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‘New normal’ means new tasks to tackle

By  Quinton Amundson, Catholic Register Special
  • April 3, 2020

CALGARY -- A few weeks ago, Jamie Hunka sat at a desk in one of The Mustard Seed’s support centres helping job seekers write resumes and master interviewing skills.

Today the employment coach has traded in his pencil for a soup ladle as the COVID-19 pandemic has forced staff members at the homelessness ministry to accept new responsibilities.

Hunka, who joined The Mustard Seed in June 2019, was happy to assume his new role and help the most vulnerable citizens navigate through the epidemic.

“I had a jolt of anxiety, wondering if I would still have a job and what is life going to look like on the other side of this pandemic. Right now, I am incredibly grateful that I have a role working at the shelter,” he said.

Hunka, a teaching pastor at Northern Hills Church, splits his shifts helping between serving meals and caretaking at the downtown facility.

The Calgarian likens his day-by-day role during this “new normal” as a kind of “wartime effort.”

“We all have to band together to get through this,” he said. “I love that I get to come out and make an active contribution to help ensure these guys still have a place to live, food to eat, clothes to wear, and for them to still get that dignity despite the crisis going around.”

The Mustard Seed is not alone in reaching out to Calgary’s homeless population. Catholic parishes are distributing food through The Society of St. Vincent de Paul and the Feed the Hungry program.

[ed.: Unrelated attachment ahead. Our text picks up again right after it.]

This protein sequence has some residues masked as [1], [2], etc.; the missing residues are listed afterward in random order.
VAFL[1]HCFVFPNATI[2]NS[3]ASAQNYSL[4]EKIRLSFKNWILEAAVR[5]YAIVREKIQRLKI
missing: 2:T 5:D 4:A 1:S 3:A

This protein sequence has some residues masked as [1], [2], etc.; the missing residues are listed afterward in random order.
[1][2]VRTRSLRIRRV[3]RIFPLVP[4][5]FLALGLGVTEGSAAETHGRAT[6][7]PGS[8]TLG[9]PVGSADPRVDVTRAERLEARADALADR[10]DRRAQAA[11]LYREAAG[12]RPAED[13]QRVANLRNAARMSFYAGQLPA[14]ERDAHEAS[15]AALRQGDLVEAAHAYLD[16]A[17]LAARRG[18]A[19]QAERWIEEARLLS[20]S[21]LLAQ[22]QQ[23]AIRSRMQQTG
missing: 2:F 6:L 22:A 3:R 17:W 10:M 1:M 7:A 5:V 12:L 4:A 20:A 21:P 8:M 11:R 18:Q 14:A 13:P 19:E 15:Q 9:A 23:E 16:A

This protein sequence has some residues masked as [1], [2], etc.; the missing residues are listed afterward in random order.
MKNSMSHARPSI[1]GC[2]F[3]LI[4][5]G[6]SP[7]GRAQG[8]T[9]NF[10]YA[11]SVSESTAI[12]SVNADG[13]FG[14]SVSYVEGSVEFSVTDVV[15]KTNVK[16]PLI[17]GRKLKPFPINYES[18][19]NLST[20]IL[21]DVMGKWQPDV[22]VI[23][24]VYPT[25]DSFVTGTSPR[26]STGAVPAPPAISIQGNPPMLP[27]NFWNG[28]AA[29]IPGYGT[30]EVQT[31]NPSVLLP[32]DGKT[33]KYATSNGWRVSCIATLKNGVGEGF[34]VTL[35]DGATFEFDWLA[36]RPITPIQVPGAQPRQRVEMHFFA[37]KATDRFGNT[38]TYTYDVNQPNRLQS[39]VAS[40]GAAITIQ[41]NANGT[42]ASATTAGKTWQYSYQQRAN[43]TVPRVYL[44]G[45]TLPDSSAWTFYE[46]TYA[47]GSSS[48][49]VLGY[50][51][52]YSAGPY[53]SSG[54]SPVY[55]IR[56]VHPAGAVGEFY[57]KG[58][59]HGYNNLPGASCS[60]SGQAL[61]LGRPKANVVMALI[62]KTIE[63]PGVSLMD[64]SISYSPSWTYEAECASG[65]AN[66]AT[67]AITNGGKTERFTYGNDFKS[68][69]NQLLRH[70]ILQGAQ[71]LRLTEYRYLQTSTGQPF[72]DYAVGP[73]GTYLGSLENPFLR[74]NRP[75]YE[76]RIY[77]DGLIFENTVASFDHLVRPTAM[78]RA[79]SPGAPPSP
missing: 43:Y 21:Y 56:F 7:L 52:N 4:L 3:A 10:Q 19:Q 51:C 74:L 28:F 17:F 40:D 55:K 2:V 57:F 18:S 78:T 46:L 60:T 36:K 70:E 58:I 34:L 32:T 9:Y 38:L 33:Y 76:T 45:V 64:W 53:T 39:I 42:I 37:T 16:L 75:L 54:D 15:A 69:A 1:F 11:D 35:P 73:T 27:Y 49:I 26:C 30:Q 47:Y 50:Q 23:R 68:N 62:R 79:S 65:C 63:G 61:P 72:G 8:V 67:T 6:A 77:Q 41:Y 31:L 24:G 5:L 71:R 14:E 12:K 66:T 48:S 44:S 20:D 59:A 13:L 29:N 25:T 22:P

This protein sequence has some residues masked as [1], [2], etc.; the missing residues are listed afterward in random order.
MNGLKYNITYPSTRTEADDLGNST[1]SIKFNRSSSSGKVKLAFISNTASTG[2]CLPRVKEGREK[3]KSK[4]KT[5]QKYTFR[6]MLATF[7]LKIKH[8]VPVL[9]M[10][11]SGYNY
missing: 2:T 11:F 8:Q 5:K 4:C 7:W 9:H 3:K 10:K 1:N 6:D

Hunka acknowledges trepidation about going to work because of the possibility he could become infected with COVID-19. But that anxiety is ultimately outweighed by his desire for fellowship and to do good work. He is guided by Matthew 25:40: “Whatever you did for one of the least of these brothers and sisters of mine, you did for Me.”

“I feel like I am actively providing for and protecting people that Jesus loves,” said Hunka. “In a sense, I am doing it for Him.”

Andrew Gusztak, the volunteer services manager at The Mustard Seed, says staff members like Hunka take care of about 350 guests housed in rooms at the organization’s Downtown Support Centre and a makeshift unit set up at the First Alliance Church.

Gusztak said that while there have been some sombre days during the pandemic, the spirit at The Mustard Seed remains high.

“There is a lot of neighbourly love that happens in this space,” he said. “Every day friendships begin to form and these great little interactions take place, and these (developments) are the icing on the cake in very stressful times.”

Gusztak has also been on the receiving end of this neighbourly love as guests offer to pray for him.

“When the guests come to us and they are needing to hope in something we would share that value with them and offer to pray with them. All those mechanisms of relationships help to grow the sweetness of our community in the midst of this crisis.”

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